For starters, in 1644 a Jesuit missionary named Adman Schall was made director of the Chinese Bureau of Astronomy (appointed by the Emperor's grand secretary) and this was no ordinary appointment. Before this moment China had never dreamed that anything of value might be found in the West. What new techniques could be needed in a country that drew its wisdom from the Sages, controlled 150,000,000 subjects with a small and sophisticated bureaucracy, had touched perfection in art and poetry, and plumbed the mysteries of sea, earth and sky?
As it turned out, they lacked the appropriate formula for predicting and measuring a solar eclipse. The Chinese welcomed Schall the astronomer but proved far less interested in his attempts to introduce Christianity. The Jesuits had the sense to be polite, accommodating and curious, which meant learning all they could about Chinese culture and language while continuing with astronomy, which made for a promising start, but the honeymoon didn't last long.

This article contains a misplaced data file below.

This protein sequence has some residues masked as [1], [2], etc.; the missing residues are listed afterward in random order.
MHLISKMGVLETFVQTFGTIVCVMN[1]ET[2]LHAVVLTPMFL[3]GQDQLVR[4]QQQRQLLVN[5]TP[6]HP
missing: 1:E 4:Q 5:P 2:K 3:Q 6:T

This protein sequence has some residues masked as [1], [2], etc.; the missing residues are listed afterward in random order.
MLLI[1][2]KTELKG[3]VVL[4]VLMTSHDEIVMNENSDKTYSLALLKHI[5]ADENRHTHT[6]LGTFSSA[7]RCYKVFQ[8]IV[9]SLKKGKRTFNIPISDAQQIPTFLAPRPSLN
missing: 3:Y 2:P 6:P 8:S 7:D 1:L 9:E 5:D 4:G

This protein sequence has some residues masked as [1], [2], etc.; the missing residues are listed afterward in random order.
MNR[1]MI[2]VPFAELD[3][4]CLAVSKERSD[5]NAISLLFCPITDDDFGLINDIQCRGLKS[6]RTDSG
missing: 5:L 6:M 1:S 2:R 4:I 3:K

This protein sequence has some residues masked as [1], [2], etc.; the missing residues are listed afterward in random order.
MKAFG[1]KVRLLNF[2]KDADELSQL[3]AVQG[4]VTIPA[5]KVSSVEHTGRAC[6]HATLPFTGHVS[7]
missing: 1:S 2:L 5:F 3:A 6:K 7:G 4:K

The rest, as Spence tells it, is an engaging introduction to Western advisers in China from 1620 through the 1950s by way of 16 profiles. At the beginning of the period, the advisers brought knowledge of the stars and planetary motion; at the end they introduced the Chinese to aerial warfare and the mysteries of the atom . . . among the 16 were astronomers, soldiers, doctors, administrators, translators, engineers, and one professional revolutionary organizer . . .
It's an informative and entertaining read, and a good place to commence the long backstory on U.S./China relations.